Band 6 Module B – Ruse 2009 Kane

Citizen Kane

Values and themes from the 1941 film Citizen Kane directed by auteur Orson Welles have been critically studied over time. Such notions are the importance of power, the human desire for love and the influence that the media has on society. Citizen Kane follows the life of Charles Foster Kane in his pursuit of power as a newspaper businessman and a public figure while presenting a wide milieu of interpretations and ideas. To the contemporary audience, Welles communicates via a variety of film techniques the notion of the protagonist’s hubris through the looking glass of Kane’s forlorn childhood.

In Citizen Kane, Welles conveys the social concerns of wealth and power, allowing the modern audience an allegorical interpretation of their own society. The majestic “K” of Kane’s Xanadu that symbolises Kane’s power is juxtaposed with the inordinate size of his palace. Leland notions “he was disappointed in the world so he built his own, an absolute monarchy”, hyperbolically illustrating the extent of Kane’s power and wealth. Through various low angle camera shots, Kane is viewed to be powerful such as in his political campaign speech scene where he is framed by a gigantic poster of himself, highlighting his importance. Kane’s influence is also evident through the contrast of his white suit to the dark outfits of his employees. Conveying the notion that “people will believe… what I tell them to believe” drawing the viewers’ attention to his authority. The notions of power and wealth are fundamental aspects that def1ine the film, as well as connect with our contemporary interpretation.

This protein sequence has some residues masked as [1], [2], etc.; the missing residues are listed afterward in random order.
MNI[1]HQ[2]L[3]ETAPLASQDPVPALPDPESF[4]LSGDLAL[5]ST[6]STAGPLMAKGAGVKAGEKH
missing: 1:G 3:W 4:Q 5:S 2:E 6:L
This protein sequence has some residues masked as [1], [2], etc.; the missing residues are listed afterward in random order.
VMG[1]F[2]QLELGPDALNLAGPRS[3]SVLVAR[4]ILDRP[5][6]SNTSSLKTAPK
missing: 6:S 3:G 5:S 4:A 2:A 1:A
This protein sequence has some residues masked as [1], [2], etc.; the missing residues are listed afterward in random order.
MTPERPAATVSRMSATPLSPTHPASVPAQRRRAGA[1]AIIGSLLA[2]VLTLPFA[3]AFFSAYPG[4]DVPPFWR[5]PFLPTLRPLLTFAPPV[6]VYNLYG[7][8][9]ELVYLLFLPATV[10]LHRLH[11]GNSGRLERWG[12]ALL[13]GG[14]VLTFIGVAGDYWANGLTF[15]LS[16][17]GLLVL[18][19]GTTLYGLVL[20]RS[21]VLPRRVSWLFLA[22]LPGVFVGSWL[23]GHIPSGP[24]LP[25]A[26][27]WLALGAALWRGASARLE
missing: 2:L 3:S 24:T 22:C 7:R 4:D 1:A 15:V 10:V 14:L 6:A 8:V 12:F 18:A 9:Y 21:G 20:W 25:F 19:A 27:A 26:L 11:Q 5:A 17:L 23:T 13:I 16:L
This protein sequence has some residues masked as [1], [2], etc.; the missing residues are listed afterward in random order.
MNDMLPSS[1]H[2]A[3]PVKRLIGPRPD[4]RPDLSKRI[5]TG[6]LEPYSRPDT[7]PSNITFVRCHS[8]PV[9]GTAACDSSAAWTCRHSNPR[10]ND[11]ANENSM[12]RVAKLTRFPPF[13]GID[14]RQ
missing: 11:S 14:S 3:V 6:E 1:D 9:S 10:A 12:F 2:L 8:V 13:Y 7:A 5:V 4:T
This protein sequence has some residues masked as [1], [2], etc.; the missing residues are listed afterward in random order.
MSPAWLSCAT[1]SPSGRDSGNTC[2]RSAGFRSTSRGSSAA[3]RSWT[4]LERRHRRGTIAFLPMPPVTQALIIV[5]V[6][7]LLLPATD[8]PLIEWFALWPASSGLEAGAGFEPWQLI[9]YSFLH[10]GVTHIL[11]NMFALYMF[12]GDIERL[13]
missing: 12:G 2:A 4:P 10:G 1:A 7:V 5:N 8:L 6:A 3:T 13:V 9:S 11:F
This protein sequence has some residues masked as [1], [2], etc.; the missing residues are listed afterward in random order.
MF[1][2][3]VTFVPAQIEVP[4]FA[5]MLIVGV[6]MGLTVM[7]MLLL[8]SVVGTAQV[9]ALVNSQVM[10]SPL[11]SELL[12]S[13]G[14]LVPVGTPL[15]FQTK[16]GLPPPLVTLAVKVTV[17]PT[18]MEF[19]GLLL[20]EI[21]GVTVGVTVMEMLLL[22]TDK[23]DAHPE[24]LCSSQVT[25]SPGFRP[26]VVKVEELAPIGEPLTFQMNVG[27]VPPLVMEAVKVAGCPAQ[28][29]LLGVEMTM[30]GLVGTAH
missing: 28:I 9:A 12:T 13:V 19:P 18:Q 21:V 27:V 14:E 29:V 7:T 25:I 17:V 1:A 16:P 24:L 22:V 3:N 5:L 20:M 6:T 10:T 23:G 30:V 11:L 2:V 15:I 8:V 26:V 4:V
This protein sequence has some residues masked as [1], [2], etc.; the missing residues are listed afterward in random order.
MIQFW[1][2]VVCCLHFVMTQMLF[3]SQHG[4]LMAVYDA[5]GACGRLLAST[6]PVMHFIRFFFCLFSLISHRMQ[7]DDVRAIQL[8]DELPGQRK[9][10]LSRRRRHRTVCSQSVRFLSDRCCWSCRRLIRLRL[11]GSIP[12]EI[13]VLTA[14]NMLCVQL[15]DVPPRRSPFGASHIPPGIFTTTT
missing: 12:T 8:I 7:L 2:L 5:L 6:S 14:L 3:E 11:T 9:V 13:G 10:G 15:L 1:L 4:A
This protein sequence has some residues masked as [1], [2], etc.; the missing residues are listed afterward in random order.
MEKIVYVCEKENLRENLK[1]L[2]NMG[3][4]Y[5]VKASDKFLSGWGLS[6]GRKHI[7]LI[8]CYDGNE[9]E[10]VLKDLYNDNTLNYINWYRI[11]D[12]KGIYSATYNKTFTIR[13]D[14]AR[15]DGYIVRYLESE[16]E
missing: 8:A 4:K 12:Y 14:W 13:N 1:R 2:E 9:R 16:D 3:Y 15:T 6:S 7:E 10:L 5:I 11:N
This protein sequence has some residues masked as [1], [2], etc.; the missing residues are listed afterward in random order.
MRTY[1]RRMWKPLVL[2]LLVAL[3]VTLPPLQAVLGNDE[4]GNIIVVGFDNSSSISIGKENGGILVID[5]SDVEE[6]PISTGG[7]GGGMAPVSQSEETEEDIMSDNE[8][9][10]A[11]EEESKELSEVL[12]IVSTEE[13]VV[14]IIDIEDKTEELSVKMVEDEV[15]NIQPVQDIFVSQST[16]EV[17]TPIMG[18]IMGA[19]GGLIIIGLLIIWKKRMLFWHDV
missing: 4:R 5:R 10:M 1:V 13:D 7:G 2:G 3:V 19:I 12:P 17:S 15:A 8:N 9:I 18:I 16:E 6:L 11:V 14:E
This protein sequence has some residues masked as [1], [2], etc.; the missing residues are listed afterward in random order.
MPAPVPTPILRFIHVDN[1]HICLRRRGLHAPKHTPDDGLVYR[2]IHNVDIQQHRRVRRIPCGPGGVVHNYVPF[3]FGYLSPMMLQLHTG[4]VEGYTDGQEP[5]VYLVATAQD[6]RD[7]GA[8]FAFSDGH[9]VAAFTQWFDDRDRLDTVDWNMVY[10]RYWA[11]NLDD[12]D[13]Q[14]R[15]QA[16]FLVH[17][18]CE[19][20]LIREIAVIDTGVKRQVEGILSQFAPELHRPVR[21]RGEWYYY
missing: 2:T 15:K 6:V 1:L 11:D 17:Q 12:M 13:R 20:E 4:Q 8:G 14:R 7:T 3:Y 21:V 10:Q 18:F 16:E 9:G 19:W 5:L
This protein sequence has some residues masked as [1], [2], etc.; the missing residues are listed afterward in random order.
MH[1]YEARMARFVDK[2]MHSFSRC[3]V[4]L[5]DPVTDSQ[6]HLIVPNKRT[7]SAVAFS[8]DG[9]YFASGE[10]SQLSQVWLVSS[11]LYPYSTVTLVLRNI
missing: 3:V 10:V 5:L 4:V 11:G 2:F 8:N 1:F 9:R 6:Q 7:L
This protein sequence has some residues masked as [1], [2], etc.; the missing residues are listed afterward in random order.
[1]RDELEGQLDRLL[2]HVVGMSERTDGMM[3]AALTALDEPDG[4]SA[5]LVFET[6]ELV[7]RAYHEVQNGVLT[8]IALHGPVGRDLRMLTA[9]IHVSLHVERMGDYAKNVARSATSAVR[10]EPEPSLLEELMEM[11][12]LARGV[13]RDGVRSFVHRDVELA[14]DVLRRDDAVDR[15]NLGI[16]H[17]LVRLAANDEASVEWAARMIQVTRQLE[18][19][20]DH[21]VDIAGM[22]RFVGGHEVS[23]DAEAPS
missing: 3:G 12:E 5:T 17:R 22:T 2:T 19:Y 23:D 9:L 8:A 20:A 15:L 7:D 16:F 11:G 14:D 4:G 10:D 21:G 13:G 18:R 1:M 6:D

However, modern audiences perceive Welles’ depiction of Kane’s downfall as a criticism of capitalism and of Welles’ society. This idea is supported by critic Robert Ebert. The critic of Capitalism through Kane is apparent in the sarcastic tone “there’s a lot of statues in Europe you haven’t bought yet.” The appearance of strong shadows over Kane’s face as he ages portrays his increasing irrationality suggesting that he believes his material obsession compensates for his inability to control people. Thus the consequences of capitalist principles are evident in the establishing pan over Kane’s possessions and his demise is reiterated by his alienation, as he dies “alone in his never-finished already decaying pleasure palace”. Also, after destroying Susan’s room, he walks into a double mirror in which he is infinitely reflected. Thus illustrating that Kane has become entrapped within his wealth-driven world. Through Kane’s demise, responders are caused to question the moral integrity of Welles’ society as well as their own with regards to power and wealth.

Love and relationships are central aspects of Citizen Kane and appeal to both the modern audience, and audiences of the war era. In the mis-en-scene of Charles’ childhood, the relationship of mother and son is depicted via the ultra-realism of deep focus photography. This allows responders to visualise him through a window in the snow while his mother and Thatcher are making an agreement over his guardianship inside the house. The framing of the window represents his entrapment and inability to have control over his future, ironically conveyed by mother’s comment “[Charles] you won’t be lonely”. In a modern interpretation, the psychoanalyst/feminist critic Laura Mulvey suggests that Kane’s downfall is a direct result of his childhood trauma. The time lapse of the sled, Rosebud, in the snow and its coldness represents Kane’s deprivation of a maternal relationship as well as Leland’s comment “all he wanted in life was love…he just didn’t have any to give” It is thus that both the contemporary audience and the responders of the forties are able to appreciate the importance of maternal connections in shaping one’s life.